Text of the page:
Nanotherapeutic strategies could be used as a potential ally in achieving superiority of the drug product. FDA drafted guidelines for industry on drug products consisting of nanomaterials. According to US FDA, the term ‘nanomaterial’ is defined as any external or internal surface ranging within the nanometric dimension (up to 1000 nm) which alters its physicochemical properties to a significant extent [6]. In the last few decades, carrier linked as well as carrier free nanomedicine has emerged as a powerful tool in drug delivery. From the advent of Doxil® approved by US FDA in 1995, the clinical translation of nanomaterial based products which was once called a myth became a reality. Since then, a number of nanomaterial based products are dominating the market with their superior therapeutic efficacy compared to conventional products [7]. In context with 505(b)(2) pathway, the supreme advantage of developing nanotherapeutic products is the superiority imparted by the nanometric dimension compared to the conventional route. The nanometric dimension enhances solubility and permeability which in turn improves bioavailability thereby diminishing dose and dosing frequency [8]. Additionally, formulations containing lipid/polymer as a carrier could help in controlling and sustaining the drug release, improving bioavailability through lymphatic uptake, reduce the food effect on drug absorption, etc.   Superiority designs could be utilised to qualitatively and quantitatively prove the enhancement in product properties compared to the innovator [9]. Statistical data assessment through the tools like student’s t test, ANOVA, etc. could quantitatively determine the extent of superiority via ‘p value’ based on the confidence interval [10]. Market entry of nanotherapeutic drug products is possible with the help of 505(b)(2) pathway by circumventing the innovator’s conventional product patentability and exclusivity [11]. Hence, the focus on 505(b)(2) pathway is of tremendous importance as the manufacturers need not wait until the end of patent term and do not require to be bioequivalent with the innovator [12]. Rather the product must be superior compared to the innovator to gain approval through 505(b)(2) pathway. This pathway helps in overcoming the innovator monopoly, reduce the pricing of medications, promotes research and development of improved products and hastens the clinical translation of various products inclusive of Nanomedicines [13].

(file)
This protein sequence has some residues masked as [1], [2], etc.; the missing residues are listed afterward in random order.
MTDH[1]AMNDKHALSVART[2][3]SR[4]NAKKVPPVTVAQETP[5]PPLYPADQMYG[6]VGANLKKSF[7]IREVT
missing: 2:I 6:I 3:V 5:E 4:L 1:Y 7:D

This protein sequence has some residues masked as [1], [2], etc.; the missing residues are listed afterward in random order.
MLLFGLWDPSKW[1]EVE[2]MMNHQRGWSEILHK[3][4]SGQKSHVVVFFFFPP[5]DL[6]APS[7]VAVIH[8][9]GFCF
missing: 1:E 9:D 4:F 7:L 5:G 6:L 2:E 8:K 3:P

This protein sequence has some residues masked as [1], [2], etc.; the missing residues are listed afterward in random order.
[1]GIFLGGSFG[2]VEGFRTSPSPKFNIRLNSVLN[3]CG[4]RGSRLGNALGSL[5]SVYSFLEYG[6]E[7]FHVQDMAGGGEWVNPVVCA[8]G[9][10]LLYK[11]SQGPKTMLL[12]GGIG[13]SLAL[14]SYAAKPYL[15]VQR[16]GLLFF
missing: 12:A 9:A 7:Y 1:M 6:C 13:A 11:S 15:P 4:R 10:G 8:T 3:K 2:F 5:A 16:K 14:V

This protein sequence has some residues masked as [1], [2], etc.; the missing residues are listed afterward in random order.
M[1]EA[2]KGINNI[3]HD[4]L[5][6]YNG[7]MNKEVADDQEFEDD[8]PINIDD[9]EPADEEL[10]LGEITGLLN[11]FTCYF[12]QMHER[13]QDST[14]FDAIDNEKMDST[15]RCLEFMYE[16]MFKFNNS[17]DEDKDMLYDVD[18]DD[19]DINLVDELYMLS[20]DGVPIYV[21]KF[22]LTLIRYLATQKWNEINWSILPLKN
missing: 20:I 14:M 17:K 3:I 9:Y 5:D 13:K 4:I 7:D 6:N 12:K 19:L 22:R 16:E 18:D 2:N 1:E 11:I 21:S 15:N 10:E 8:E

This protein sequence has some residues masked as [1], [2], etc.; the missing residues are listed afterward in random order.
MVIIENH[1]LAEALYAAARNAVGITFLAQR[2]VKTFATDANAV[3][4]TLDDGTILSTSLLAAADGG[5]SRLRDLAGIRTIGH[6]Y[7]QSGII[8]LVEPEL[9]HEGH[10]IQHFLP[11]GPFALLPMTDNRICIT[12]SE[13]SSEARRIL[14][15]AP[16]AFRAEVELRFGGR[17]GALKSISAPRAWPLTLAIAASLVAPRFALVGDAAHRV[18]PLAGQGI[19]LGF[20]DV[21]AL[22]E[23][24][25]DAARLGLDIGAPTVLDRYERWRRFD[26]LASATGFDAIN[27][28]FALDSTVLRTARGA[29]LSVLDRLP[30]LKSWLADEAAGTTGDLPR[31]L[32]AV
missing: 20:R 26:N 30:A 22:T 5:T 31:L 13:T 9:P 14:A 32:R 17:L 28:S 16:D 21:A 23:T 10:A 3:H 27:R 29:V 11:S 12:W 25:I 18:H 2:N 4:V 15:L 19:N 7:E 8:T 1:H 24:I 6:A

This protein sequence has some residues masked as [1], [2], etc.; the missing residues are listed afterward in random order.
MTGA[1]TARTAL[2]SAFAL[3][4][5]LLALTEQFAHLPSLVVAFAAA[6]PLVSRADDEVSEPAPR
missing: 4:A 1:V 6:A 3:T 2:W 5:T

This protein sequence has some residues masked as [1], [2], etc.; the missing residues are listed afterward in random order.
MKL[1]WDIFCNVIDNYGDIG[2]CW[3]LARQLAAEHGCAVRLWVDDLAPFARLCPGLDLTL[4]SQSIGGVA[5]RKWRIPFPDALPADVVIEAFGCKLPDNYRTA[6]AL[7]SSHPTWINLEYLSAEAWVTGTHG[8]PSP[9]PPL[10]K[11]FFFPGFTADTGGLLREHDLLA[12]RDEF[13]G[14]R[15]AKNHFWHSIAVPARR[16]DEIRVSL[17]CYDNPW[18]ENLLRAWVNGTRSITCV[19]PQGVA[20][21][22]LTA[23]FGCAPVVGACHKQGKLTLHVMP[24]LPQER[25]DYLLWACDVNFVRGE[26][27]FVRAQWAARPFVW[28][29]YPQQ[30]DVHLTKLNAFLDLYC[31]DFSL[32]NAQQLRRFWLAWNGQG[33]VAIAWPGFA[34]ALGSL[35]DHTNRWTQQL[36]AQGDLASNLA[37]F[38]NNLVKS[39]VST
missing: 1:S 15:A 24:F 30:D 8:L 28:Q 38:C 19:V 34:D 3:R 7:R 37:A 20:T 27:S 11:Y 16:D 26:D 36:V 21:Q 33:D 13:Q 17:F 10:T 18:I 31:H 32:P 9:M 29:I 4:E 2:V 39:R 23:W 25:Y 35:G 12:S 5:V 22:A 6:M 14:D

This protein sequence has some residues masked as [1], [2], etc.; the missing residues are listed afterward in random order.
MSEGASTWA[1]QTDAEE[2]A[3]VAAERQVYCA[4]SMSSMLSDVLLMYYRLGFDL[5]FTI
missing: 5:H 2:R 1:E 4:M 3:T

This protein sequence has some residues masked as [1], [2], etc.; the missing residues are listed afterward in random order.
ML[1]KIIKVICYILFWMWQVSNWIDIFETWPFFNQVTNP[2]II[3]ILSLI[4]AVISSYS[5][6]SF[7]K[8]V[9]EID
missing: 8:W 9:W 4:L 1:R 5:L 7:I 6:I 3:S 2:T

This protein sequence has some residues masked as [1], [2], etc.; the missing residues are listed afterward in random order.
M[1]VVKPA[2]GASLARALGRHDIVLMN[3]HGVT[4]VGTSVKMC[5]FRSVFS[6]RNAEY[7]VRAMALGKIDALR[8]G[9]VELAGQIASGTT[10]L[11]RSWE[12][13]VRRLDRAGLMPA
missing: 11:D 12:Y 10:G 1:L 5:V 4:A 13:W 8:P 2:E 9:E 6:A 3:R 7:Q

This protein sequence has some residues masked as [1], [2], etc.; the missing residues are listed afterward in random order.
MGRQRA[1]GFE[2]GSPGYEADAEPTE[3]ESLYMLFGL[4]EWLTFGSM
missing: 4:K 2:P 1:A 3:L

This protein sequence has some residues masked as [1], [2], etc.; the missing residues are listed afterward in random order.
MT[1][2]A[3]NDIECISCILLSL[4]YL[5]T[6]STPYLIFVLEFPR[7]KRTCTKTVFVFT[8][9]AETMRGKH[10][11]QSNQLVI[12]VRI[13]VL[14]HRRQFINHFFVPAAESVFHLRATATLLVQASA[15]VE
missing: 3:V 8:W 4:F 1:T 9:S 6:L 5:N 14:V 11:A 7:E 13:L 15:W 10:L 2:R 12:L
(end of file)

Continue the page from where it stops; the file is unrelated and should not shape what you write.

Nanotherapeutics possess several attributes compared to the conventional delivery systems. These attributes could be used to overcome various regulatory hurdles, innovator monopoly and exclusivity via the 505(b)(2) pathway. This article emphasises on the significance of 505(b)(2) pathway in hastening the clinical translation of products and additionally the employment of nanotherapeutics in overcoming the regulatory hurdles which would in turn facilitate faster entry of nanomedicine based products in to the market through quicker journey from bench to bedside.

Conflict of interest
The authors declare that there is no conflict of interest.


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Saurabh Srivastava

Saurabh Srivastava is Associate Professor in Department of Pharmaceutics, National Institute of Pharmaceutical Education and Research (NIPER), Hyderabad. He carries more than 15 years of profound industrial and research experience working with several Pharmaceutical R&Ds, including IPCA labs, Wockhardt research centre and Dr. Reddy’s Laboratories for development and commercialisation of various NDA and ANDA based products for different regulated markets. He is actively involved in execution of several Industrial and Govt. aided research projects for establishment of novel differentiated (505 b 2) product development. He has 02 Commercial Products, 10 International and National Patents, 01 Edited book, 10 Book chapters along with 25 research publications in Journals of International repute to his credit.

Saurabh Shah

Saurabh Shah is currently pursuing his Ph.D. from National Institute of Pharmaceutical Education and Research, Hyderabad. He has published 2 research papers, 4 review articles and 2 book chapters in renowned journals. His research focus lies in hastening the clinical translation of nanomedicine-based products from bench to bedside. He has also been involved in numerous industry research and development projects from laboratory to pilot scale up.